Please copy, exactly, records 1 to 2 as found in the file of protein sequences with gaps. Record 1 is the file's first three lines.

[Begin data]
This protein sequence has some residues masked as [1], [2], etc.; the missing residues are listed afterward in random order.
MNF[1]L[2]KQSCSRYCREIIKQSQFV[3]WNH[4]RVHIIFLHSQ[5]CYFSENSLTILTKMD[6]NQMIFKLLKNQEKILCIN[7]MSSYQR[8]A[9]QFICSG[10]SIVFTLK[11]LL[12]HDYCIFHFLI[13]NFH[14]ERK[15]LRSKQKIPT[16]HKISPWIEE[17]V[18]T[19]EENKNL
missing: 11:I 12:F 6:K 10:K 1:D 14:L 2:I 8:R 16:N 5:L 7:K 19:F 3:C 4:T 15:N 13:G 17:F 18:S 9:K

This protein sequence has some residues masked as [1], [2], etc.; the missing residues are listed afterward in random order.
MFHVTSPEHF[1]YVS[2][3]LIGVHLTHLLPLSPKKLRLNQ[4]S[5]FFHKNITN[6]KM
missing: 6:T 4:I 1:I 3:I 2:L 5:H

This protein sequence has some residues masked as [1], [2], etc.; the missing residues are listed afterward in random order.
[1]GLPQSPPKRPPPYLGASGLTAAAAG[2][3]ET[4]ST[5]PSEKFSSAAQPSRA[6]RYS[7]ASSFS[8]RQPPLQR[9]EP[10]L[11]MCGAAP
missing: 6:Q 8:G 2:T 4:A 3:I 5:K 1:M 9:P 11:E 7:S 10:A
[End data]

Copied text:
This protein sequence has some residues masked as [1], [2], etc.; the missing residues are listed afterward in random order.
MNF[1]L[2]KQSCSRYCREIIKQSQFV[3]WNH[4]RVHIIFLHSQ[5]CYFSENSLTILTKMD[6]NQMIFKLLKNQEKILCIN[7]MSSYQR[8]A[9]QFICSG[10]SIVFTLK[11]LL[12]HDYCIFHFLI[13]NFH[14]ERK[15]LRSKQKIPT[16]HKISPWIEE[17]V[18]T[19]EENKNL
missing: 11:I 12:F 6:K 10:K 1:D 14:L 2:I 8:R 16:N 5:L 7:K 19:F 3:C 4:T 15:N 13:G 17:F 18:S 9:K

This protein sequence has some residues masked as [1], [2], etc.; the missing residues are listed afterward in random order.
MFHVTSPEHF[1]YVS[2][3]LIGVHLTHLLPLSPKKLRLNQ[4]S[5]FFHKNITN[6]KM
missing: 6:T 4:I 1:I 3:I 2:L 5:H